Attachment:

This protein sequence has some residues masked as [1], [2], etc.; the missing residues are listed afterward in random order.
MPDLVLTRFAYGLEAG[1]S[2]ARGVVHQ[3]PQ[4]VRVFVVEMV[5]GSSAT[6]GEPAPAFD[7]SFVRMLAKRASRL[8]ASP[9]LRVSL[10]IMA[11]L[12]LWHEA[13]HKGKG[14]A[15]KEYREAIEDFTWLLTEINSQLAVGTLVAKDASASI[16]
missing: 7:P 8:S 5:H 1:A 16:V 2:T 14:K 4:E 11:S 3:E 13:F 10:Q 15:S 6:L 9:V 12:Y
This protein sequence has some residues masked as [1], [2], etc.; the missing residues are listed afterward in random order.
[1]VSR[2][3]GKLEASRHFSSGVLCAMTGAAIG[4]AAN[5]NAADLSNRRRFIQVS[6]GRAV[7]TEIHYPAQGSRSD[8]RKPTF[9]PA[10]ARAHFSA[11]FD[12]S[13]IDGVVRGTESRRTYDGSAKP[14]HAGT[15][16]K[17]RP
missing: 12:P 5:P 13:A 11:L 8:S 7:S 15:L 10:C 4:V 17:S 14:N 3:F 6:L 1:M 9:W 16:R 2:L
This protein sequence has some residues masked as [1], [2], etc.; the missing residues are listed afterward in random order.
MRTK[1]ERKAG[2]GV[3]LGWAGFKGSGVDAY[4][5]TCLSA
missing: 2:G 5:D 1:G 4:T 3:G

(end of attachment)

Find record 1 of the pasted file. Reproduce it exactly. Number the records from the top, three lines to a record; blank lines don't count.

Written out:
This protein sequence has some residues masked as [1], [2], etc.; the missing residues are listed afterward in random order.
MPDLVLTRFAYGLEAG[1]S[2]ARGVVHQ[3]PQ[4]VRVFVVEMV[5]GSSAT[6]GEPAPAFD[7]SFVRMLAKRASRL[8]ASP[9]LRVSL[10]IMA[11]L[12]LWHEA[13]HKGKG[14]A[15]KEYREAIEDFTWLLTEINSQLAVGTLVAKDASASI[16]
missing: 7:P 8:S 5:H 1:A 16:V 2:T 14:K 4:E 11:S 3:E 13:F 10:Q 15:S 6:L 9:V 12:Y